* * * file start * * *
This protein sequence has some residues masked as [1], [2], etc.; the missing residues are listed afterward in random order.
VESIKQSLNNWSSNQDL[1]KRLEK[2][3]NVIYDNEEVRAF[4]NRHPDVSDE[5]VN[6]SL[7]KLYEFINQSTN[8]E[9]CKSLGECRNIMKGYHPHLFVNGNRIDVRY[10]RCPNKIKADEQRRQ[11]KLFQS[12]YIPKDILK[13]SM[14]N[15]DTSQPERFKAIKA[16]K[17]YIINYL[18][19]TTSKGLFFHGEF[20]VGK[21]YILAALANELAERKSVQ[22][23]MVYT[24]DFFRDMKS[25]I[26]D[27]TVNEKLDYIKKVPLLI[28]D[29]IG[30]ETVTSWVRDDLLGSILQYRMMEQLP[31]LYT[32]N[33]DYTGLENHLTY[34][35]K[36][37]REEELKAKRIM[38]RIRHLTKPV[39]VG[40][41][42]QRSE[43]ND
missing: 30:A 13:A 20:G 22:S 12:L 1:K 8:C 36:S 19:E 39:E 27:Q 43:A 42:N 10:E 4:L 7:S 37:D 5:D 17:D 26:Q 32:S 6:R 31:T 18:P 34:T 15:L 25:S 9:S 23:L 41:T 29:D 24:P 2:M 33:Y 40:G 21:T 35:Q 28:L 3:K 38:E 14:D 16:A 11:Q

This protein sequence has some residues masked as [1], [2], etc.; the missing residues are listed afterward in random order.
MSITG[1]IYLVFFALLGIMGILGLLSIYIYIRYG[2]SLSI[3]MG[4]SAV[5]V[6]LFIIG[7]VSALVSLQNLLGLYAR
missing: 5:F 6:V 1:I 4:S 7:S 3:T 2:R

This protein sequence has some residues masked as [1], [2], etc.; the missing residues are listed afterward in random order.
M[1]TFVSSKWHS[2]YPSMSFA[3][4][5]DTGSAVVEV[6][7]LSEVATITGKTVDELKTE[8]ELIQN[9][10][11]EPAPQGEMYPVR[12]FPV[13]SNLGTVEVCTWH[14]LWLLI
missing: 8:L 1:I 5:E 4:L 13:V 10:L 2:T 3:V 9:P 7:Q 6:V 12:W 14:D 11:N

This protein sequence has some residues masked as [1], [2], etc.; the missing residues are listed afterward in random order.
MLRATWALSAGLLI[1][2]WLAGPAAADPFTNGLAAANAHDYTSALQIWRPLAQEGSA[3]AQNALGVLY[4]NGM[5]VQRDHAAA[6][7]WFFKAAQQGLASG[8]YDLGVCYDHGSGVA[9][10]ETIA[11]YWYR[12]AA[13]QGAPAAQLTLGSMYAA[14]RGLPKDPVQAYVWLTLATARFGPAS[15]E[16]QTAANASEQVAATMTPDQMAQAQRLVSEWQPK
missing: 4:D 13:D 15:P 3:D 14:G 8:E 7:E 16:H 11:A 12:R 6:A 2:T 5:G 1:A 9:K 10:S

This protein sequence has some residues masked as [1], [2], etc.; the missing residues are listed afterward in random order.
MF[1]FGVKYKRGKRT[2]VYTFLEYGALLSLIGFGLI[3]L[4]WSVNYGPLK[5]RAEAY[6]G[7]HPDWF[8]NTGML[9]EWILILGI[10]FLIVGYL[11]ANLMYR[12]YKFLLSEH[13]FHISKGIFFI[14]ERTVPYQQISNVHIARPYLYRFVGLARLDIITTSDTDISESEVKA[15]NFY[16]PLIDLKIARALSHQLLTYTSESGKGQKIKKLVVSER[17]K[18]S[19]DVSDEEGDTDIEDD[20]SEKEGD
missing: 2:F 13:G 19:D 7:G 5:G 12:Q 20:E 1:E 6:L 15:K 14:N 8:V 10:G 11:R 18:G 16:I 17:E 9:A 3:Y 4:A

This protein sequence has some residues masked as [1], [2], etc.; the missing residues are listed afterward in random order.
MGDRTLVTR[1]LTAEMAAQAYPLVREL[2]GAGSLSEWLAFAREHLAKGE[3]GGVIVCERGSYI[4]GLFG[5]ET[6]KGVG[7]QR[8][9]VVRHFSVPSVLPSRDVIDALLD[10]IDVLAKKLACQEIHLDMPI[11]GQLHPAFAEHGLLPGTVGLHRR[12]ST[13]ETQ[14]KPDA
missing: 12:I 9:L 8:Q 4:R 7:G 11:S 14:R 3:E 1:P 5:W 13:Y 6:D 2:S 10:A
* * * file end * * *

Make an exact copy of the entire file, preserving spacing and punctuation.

This protein sequence has some residues masked as [1], [2], etc.; the missing residues are listed afterward in random order.
VESIKQSLNNWSSNQDL[1]KRLEK[2][3]NVIYDNEEVRAF[4]NRHPDVSDE[5]VN[6]SL[7]KLYEFINQSTN[8]E[9]CKSLGECRNIMKGYHPHLFVNGNRIDVRY[10]RCPNKIKADEQRRQ[11]KLFQS[12]YIPKDILK[13]SM[14]N[15]DTSQPERFKAIKA[16]K[17]YIINYL[18][19]TTSKGLFFHGEF[20]VGK[21]YILAALANELAERKSVQ[22][23]MVYT[24]DFFRDMKS[25]I[26]D[27]TVNEKLDYIKKVPLLI[28]D[29]IG[30]ETVTSWVRDDLLGSILQYRMMEQLP[31]LYT[32]N[33]DYTGLENHLTY[34][35]K[36][37]REEELKAKRIM[38]RIRHLTKPV[39]VG[40][41][42]QRSE[43]ND
missing: 30:A 13:A 20:G 22:S 12:L 1:K 8:C 36:S 19:E 39:E 27:Q 43:A 42:N 10:E 4:L 7:S 37:D 5:D 17:D 26:Q 32:S 6:R 31:T 18:P 34:T 15:L 25:S 9:S 23:L 41:T 29:D 24:P 2:M 33:Y 40:G 21:T 35:Q 28:L 3:K 38:E 14:D 16:A 11:Q

This protein sequence has some residues masked as [1], [2], etc.; the missing residues are listed afterward in random order.
MSITG[1]IYLVFFALLGIMGILGLLSIYIYIRYG[2]SLSI[3]MG[4]SAV[5]V[6]LFIIG[7]VSALVSLQNLLGLYAR
missing: 5:F 6:V 1:I 4:S 7:S 3:T 2:R

This protein sequence has some residues masked as [1], [2], etc.; the missing residues are listed afterward in random order.
M[1]TFVSSKWHS[2]YPSMSFA[3][4][5]DTGSAVVEV[6][7]LSEVATITGKTVDELKTE[8]ELIQN[9][10][11]EPAPQGEMYPVR[12]FPV[13]SNLGTVEVCTWH[14]LWLLI
missing: 8:L 1:I 5:E 4:L 13:V 10:L 2:T 3:V 9:P 7:Q 6:V 12:W 14:D 11:N

This protein sequence has some residues masked as [1], [2], etc.; the missing residues are listed afterward in random order.
MLRATWALSAGLLI[1][2]WLAGPAAADPFTNGLAAANAHDYTSALQIWRPLAQEGSA[3]AQNALGVLY[4]NGM[5]VQRDHAAA[6][7]WFFKAAQQGLASG[8]YDLGVCYDHGSGVA[9][10]ETIA[11]YWYR[12]AA[13]QGAPAAQLTLGSMYAA[14]RGLPKDPVQAYVWLTLATARFGPAS[15]E[16]QTAANASEQVAATMTPDQMAQAQRLVSEWQPK
missing: 4:D 13:D 15:P 3:D 14:G 8:E 7:E 16:H 11:A 12:R 6:A 2:T 5:G 1:A 9:K 10:S

This protein sequence has some residues masked as [1], [2], etc.; the missing residues are listed afterward in random order.
MF[1]FGVKYKRGKRT[2]VYTFLEYGALLSLIGFGLI[3]L[4]WSVNYGPLK[5]RAEAY[6]G[7]HPDWF[8]NTGML[9]EWILILGI[10]FLIVGYL[11]ANLMYR[12]YKFLLSEH[13]FHISKGIFFI[14]ERTVPYQQISNVHIARPYLYRFVGLARLDIITTSDTDISESEVKA[15]NFY[16]PLIDLKIARALSHQLLTYTSESGKGQKIKKLVVSER[17]K[18]S[19]DVSDEEGDTDIEDD[20]SEKEGD
missing: 2:F 13:G 19:D 7:G 5:G 12:Q 20:E 1:E 6:L 15:K 14:N 8:V 10:G 11:R 18:G 16:I 17:E 9:A 3:Y 4:A

This protein sequence has some residues masked as [1], [2], etc.; the missing residues are listed afterward in random order.
MGDRTLVTR[1]LTAEMAAQAYPLVREL[2]GAGSLSEWLAFAREHLAKGE[3]GGVIVCERGSYI[4]GLFG[5]ET[6]KGVG[7]QR[8][9]VVRHFSVPSVLPSRDVIDALLD[10]IDVLAKKLACQEIHLDMPI[11]GQLHPAFAEHGLLPGTVGLHRR[12]ST[13]ETQ[14]KPDA
missing: 12:I 9:L 8:Q 4:R 7:G 11:S 14:R 3:E 1:P 5:W 13:Y 6:D 2:S 10:A